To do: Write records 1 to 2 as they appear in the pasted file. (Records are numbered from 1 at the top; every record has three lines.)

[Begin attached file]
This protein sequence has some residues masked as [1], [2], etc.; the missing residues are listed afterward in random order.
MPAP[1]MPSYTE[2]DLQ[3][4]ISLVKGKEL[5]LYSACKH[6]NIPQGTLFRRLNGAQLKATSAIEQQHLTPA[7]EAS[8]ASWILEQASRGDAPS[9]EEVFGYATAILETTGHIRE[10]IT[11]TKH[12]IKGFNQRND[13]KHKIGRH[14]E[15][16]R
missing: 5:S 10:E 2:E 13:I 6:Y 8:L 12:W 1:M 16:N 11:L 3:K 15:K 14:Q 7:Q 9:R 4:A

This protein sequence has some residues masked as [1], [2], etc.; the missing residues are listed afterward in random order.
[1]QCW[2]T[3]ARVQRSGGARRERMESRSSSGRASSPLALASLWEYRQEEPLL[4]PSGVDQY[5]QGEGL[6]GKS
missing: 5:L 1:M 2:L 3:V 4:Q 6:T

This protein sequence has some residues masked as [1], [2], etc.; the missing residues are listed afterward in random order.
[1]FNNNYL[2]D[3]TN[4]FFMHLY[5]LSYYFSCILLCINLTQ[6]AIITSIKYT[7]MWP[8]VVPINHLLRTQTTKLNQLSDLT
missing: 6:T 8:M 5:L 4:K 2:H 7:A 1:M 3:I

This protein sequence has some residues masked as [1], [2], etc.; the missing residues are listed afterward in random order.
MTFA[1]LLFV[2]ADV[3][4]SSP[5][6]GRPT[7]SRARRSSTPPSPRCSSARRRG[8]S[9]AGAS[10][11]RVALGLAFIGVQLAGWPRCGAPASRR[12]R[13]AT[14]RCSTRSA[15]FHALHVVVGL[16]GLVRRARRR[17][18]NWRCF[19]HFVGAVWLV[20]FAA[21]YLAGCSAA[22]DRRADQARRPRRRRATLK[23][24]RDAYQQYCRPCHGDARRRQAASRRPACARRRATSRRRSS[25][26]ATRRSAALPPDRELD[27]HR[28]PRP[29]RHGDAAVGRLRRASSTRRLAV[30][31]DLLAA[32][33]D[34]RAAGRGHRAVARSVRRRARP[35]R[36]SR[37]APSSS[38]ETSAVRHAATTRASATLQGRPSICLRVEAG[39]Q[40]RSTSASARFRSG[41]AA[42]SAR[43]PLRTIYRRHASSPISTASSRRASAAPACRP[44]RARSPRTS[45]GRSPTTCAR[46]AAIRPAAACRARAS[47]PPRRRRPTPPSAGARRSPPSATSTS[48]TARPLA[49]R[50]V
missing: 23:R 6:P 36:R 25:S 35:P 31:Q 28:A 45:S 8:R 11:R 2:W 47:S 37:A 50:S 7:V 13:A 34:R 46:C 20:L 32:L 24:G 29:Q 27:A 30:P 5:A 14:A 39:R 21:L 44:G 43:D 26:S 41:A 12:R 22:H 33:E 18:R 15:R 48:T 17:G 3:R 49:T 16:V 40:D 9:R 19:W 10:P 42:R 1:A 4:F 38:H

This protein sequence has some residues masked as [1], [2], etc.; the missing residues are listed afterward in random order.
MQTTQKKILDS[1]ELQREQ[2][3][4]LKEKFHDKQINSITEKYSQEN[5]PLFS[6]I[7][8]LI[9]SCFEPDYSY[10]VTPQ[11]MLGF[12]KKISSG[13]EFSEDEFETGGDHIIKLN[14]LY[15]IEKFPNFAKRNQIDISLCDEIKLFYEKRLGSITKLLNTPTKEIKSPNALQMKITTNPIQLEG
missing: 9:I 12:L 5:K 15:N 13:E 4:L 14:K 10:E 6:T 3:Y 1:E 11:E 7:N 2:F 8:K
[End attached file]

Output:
This protein sequence has some residues masked as [1], [2], etc.; the missing residues are listed afterward in random order.
MPAP[1]MPSYTE[2]DLQ[3][4]ISLVKGKEL[5]LYSACKH[6]NIPQGTLFRRLNGAQLKATSAIEQQHLTPA[7]EAS[8]ASWILEQASRGDAPS[9]EEVFGYATAILETTGHIRE[10]IT[11]TKH[12]IKGFNQRND[13]KHKIGRH[14]E[15][16]R
missing: 5:S 10:E 2:E 13:I 6:Y 8:L 12:W 1:M 16:N 11:L 3:K 15:K 14:Q 7:Q 9:R 4:A

This protein sequence has some residues masked as [1], [2], etc.; the missing residues are listed afterward in random order.
[1]QCW[2]T[3]ARVQRSGGARRERMESRSSSGRASSPLALASLWEYRQEEPLL[4]PSGVDQY[5]QGEGL[6]GKS
missing: 5:L 1:M 2:L 3:V 4:Q 6:T